BIRNEY: Yeah. We opened the season, so they had actually built the set for us and we were able to rehearse on it, which saved a lot of time. But it was two weeks. That was a first. I’d never done that.

Reed Birney

DEADLINE: Can you talk a little about the middle period, when you were continuing to be a working actor but I imagine not getting the kinds of role you’re getting now.

BIRNEY: It was really hard. I came out of the gate pretty quickly, pretty well with Gemini and [the film] Four Friends with Arthur Penn. And then it all went away. I did Gemini for a year and a half, and it was really too long. I was young and I didn’t know how to do that. I didn’t have that much to do in the play and because it was so outrageous it got out of shape quickly. No one was minding the store. It was painful to watch it fall apart like that. And then Four Friends was going to be a big deal, and it opened and every agent in America called me up to work with me, and I had just signed with [ICM superagent] Sam Cohn, and they said, “Oh well, we can’t compete with that. Good luck, that’s fantastic.”

And because the movie didn’t succeed, nothing happened. It became quite scary, really. There were two times in my career when I went for a year without working, and one of those years I went for a year without an audition. And you start to really lose your mind, you start to worry that you’ve made a terrible mistake, when nobody’s buying what you’re selling. And it was hard.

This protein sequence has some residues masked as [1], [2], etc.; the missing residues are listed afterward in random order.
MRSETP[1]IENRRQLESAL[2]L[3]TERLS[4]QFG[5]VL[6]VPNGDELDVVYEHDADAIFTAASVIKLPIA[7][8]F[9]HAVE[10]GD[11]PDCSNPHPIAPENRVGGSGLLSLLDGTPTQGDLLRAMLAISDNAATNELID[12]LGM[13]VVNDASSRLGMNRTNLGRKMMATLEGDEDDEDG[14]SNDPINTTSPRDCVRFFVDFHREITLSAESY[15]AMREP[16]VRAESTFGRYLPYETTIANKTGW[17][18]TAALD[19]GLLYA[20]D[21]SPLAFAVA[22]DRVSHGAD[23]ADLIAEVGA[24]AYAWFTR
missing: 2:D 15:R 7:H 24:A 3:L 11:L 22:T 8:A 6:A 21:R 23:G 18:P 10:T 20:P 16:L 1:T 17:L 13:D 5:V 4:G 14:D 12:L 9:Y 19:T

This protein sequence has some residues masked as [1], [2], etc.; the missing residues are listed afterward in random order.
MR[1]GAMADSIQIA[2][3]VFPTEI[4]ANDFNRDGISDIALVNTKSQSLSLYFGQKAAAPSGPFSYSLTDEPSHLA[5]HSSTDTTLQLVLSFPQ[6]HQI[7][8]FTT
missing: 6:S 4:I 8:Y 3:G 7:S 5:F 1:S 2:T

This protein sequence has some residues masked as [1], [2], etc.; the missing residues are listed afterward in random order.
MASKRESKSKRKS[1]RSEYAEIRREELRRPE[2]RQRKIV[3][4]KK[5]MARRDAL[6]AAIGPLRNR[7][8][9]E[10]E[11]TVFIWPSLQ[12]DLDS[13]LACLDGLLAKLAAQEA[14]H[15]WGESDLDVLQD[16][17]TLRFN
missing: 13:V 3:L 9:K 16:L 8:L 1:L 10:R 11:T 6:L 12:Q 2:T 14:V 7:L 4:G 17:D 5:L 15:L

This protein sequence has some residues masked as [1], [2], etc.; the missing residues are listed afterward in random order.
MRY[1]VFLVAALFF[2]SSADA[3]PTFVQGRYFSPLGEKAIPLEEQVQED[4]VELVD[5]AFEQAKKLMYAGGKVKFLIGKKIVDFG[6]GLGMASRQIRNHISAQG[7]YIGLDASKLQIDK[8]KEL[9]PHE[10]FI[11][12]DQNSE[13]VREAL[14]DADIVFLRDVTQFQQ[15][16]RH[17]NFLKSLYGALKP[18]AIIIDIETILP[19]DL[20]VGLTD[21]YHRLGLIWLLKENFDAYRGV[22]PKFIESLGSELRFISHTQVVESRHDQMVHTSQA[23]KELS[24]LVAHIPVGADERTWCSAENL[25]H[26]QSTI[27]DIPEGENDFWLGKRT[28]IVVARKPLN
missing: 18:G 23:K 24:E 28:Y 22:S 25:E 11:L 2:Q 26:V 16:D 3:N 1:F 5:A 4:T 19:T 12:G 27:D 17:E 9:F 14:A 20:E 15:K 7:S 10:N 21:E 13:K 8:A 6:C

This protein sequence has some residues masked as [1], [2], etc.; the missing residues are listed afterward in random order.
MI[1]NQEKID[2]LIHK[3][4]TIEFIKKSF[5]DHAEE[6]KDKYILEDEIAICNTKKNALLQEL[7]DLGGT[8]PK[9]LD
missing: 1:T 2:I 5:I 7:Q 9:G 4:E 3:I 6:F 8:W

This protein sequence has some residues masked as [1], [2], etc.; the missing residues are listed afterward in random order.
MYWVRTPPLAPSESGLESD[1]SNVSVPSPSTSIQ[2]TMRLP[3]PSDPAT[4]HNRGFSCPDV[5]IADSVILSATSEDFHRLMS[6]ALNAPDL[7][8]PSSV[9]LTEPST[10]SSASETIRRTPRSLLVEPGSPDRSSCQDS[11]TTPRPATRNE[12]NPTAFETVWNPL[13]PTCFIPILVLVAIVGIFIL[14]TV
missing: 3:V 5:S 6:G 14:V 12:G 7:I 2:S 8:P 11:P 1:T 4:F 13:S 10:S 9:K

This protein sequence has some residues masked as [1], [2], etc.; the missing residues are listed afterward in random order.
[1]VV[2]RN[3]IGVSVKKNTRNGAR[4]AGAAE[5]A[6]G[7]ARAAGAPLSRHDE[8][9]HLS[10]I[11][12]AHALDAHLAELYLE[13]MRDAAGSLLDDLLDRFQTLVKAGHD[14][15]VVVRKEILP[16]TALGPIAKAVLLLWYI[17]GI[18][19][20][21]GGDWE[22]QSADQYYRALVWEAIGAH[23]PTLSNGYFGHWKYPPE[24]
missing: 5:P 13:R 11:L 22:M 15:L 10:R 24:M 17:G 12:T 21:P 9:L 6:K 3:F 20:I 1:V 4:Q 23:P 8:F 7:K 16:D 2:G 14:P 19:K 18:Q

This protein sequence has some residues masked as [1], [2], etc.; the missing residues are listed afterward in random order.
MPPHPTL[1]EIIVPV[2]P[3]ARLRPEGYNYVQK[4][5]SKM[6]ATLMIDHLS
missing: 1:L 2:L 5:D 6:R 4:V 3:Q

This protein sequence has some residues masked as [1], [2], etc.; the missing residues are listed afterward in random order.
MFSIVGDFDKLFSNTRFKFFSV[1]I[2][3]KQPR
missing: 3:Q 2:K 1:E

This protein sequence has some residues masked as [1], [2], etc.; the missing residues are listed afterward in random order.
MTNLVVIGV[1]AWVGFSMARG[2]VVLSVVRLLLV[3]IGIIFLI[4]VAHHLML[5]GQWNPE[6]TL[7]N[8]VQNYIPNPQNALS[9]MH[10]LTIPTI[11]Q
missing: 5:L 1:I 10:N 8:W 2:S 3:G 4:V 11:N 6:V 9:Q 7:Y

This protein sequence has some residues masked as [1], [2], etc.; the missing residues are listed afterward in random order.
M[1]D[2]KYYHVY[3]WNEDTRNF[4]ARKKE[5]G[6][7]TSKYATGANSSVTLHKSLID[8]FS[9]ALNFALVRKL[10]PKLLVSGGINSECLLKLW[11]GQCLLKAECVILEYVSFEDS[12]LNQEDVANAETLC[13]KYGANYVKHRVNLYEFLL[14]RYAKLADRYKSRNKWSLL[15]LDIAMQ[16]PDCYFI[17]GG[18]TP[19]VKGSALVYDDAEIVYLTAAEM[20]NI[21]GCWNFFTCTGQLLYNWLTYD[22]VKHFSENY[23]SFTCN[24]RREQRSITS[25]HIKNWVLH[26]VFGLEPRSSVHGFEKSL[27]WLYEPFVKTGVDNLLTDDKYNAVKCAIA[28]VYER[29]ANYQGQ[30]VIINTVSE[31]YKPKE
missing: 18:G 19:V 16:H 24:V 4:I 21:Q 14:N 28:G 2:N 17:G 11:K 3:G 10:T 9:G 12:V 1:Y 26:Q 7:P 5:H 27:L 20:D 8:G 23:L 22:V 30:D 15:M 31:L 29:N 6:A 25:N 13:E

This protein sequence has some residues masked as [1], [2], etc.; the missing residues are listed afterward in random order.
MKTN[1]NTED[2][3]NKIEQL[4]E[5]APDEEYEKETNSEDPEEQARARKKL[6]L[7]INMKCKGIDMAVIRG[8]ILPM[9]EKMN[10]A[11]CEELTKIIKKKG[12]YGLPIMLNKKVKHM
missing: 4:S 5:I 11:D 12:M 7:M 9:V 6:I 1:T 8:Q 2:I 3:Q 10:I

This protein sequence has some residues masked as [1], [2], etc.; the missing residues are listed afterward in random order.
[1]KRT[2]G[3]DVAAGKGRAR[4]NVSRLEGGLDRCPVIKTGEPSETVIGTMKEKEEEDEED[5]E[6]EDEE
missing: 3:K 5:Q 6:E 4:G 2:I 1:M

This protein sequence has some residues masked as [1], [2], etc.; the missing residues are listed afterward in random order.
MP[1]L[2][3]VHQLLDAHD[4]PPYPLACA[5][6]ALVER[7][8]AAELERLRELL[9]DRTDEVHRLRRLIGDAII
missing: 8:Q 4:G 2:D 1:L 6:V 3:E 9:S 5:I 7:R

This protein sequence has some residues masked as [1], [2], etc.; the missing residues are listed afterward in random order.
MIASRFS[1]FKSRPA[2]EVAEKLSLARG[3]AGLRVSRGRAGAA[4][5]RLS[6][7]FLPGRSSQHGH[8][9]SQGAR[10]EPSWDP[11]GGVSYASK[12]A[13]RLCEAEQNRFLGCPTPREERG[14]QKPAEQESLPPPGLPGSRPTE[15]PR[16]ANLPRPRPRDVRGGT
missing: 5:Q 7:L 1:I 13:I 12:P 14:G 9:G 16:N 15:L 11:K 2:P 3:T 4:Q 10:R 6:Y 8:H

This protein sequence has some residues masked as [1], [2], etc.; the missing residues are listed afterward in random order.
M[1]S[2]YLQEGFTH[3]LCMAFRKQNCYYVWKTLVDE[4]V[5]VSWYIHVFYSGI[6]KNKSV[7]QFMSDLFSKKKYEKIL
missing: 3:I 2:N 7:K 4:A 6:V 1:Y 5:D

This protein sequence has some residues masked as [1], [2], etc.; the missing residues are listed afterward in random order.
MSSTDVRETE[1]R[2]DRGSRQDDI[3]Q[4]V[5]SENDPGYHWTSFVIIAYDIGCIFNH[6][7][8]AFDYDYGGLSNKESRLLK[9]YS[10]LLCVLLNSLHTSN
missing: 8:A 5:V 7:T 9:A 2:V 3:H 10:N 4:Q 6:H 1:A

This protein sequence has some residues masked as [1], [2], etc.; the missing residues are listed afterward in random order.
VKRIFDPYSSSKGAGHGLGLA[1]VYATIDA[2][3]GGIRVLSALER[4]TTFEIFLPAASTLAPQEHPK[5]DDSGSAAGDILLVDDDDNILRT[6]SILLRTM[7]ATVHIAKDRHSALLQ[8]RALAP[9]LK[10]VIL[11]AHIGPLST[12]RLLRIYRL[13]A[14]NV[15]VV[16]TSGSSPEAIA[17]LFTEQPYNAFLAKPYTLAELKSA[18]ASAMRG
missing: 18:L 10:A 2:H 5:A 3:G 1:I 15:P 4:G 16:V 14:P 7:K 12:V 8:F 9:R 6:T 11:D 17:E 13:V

DEADLINE: How did you survive?

BIRNEY: I tried to leave a couple of times because I just thought, I can’t, how stupid am I to continue doing this thing? I even went to a career counselor once in ’94. It feels recent, but it wasn’t. And she had successfully “rehabilitated” several of my actor friends. After four months she said, “I got bad news. You’re an actor. There’s nothing to be done.” Terrible, terrible. The thing that really changed everything was Blasted in 2008. In so many ways it empowered me as an actor in a way that I didn’t know I could be. And it also exposed me to a whole generation of these brilliant 30-something playwrights and directors who had no reason to know who I was.